GenBank Accessions for Primate Sequences

Human PGBD3 and the four PGBD3 pseudogenes are present in the NCBI Entrez Gene database, but have not yet been curated in the chimpanzee or Rhesus genomes. The accessions and approximate indicies for the coding region sequences used in this study are as follows:

  1. Chimpanzee
  2. PGBD3: NW_112875 REGION: 1929225..1927305 (chr 10)
  3. PGBD3P1: NW_114825 REGION: 5794955..5793042 (chr 12)
  4. PGBD3P2: NW_107030 REGION: 2131567..2132809 (chr 5)
  5. PGBD3P3: NW_114852 REGION: 191259..192848 (chr 12)
  6. PGBD3P4: NW_105918 REGION: 8439037..8440924 (chr 4)
  7. Rhesus
  8. PGBD3: NW_001124201 REGION: 674139..676053 (chr 9)
  9. PGBD3P1: NW_001096629 REGION: 99414..98334 (chr 11)
  10. PGBD3P2: NW_001120954 REGION: 9223297..9222041 (chr 6)
  11. PGBD3P3: NW_001096663 REGION: 36134..37168 (chr 11)
  12. PGBD3P4: NW_001118143 REGION: 11277269..11279192 (chr 5)

Supporting Information

Table S1.

CSB mutations associated with human disease.

doi:10.1371/journal.pgen.1000031.s001

(0.06 MB DOC)

Table S2.

Comparison of galago PGBD3-like sequences with human PGBD3.

doi:10.1371/journal.pgen.1000031.s002

(0.06 MB DOC)

Table S3.

Sequence identity between PGBD3 and pseudogenes.

doi:10.1371/journal.pgen.1000031.s003

(0.04 MB DOC)

Table S4.

Locations of human MER85 elements and MER85-associated genes.

doi:10.1371/journal.pgen.1000031.s004

(0.09 MB XLS)

Table S5.

L2L results comparing MER85-associated genes to the L2L microarray database, with P values corrected by random-data simulation.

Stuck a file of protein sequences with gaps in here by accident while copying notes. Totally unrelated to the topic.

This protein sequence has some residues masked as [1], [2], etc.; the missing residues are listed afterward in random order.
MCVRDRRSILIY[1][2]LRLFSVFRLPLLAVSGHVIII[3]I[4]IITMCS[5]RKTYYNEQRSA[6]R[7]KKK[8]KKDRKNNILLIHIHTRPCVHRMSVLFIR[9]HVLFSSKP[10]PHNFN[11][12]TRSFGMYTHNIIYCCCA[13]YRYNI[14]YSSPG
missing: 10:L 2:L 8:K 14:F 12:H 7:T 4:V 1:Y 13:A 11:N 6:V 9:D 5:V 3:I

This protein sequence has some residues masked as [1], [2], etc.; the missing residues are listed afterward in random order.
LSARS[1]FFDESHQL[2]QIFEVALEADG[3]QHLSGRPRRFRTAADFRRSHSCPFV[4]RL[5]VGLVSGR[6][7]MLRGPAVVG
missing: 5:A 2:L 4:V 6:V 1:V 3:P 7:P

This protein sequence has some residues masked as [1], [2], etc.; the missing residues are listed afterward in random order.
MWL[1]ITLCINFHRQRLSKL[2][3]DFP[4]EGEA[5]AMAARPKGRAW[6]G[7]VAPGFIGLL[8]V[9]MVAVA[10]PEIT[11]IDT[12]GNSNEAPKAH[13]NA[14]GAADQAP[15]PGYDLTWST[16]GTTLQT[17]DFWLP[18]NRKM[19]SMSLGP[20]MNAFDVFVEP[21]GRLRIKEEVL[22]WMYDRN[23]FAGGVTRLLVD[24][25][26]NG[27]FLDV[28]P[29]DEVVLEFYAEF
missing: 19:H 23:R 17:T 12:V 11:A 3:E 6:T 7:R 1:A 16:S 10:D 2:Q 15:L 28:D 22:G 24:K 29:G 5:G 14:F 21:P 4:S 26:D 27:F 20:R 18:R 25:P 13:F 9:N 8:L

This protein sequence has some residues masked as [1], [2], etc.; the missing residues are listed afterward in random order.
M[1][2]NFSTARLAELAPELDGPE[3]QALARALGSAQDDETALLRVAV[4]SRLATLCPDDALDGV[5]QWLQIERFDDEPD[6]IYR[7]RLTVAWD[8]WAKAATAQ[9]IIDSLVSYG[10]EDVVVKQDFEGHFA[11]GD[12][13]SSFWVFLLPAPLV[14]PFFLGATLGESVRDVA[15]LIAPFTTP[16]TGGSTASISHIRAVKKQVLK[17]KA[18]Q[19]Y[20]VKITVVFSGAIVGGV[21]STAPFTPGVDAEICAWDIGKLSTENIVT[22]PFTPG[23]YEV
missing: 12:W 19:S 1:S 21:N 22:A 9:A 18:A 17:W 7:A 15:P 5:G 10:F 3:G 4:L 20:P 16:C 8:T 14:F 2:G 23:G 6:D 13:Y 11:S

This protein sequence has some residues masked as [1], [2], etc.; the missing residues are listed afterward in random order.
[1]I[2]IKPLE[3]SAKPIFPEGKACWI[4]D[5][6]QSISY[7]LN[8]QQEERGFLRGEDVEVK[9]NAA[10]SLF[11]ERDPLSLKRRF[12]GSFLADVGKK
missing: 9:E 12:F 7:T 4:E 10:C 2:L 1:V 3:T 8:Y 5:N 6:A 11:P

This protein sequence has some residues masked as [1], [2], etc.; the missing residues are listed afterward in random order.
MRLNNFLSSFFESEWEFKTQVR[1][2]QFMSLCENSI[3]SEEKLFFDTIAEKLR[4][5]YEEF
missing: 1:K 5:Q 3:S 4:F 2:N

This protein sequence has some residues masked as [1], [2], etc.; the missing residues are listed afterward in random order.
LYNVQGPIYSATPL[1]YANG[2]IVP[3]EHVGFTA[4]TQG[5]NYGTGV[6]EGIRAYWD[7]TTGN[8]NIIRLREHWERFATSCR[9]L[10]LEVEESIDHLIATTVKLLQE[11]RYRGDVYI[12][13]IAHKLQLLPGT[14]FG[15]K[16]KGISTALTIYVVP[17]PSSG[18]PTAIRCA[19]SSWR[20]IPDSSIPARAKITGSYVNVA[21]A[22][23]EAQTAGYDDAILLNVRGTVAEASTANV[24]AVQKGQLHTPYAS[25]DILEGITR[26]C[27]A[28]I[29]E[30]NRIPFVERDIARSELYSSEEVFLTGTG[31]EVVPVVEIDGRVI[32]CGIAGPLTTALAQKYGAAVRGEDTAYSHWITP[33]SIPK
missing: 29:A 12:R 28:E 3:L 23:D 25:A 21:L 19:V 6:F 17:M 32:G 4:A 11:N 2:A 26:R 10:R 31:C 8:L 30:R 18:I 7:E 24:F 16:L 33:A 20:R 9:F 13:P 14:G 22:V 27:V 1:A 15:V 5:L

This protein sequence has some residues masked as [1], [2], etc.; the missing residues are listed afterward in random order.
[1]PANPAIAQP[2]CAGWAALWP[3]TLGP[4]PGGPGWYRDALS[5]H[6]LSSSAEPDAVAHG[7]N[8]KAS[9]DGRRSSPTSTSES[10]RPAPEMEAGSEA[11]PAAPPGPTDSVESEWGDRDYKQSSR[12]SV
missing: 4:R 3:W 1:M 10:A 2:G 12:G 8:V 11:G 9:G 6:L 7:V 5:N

doi:10.1371/journal.pgen.1000031.s005

(0.17 MB XLS)

Table S6.

L2L microarray database results analyzed by groups of similar database lists.

doi:10.1371/journal.pgen.1000031.s006

(0.02 MB XLS)

Table S7.

L2L results comparing MER85-associated genes to Gene Ontology Molecular Function terms, with P values corrected by random-data simulation.

doi:10.1371/journal.pgen.1000031.s007

(0.17 MB XLS)

Figure S1.

Quantitation of the relative abundance of CSB and CSB-PGBD3 fusion transcripts in HeLa cDNA. (A) Ratio of abundance between similarly sized CSB and fusion PCR products, assayed by real time RT-PCR. The average ratio of all eighteen fusion:CSB comparisons is 2.0:1. (B) Expected sizes of all PCR products.

doi:10.1371/journal.pgen.1000031.s008

(1.07 MB TIF)

Figure S2.

Fusion mRNA is more abundant than CSB in other cell lines. Three pairs of primer combinations (A1–D1, A2–D2 and B1–E1) were tested on cDNA from CSB-null, CSB-wt and WI38/hTERT cell lines. In all cases, the fusion PCR products were substantially more abundant than the corresponding CSB products as quantified by real time RT-PCR.

doi:10.1371/journal.pgen.1000031.s009

(0.65 MB TIF)

Figure S3.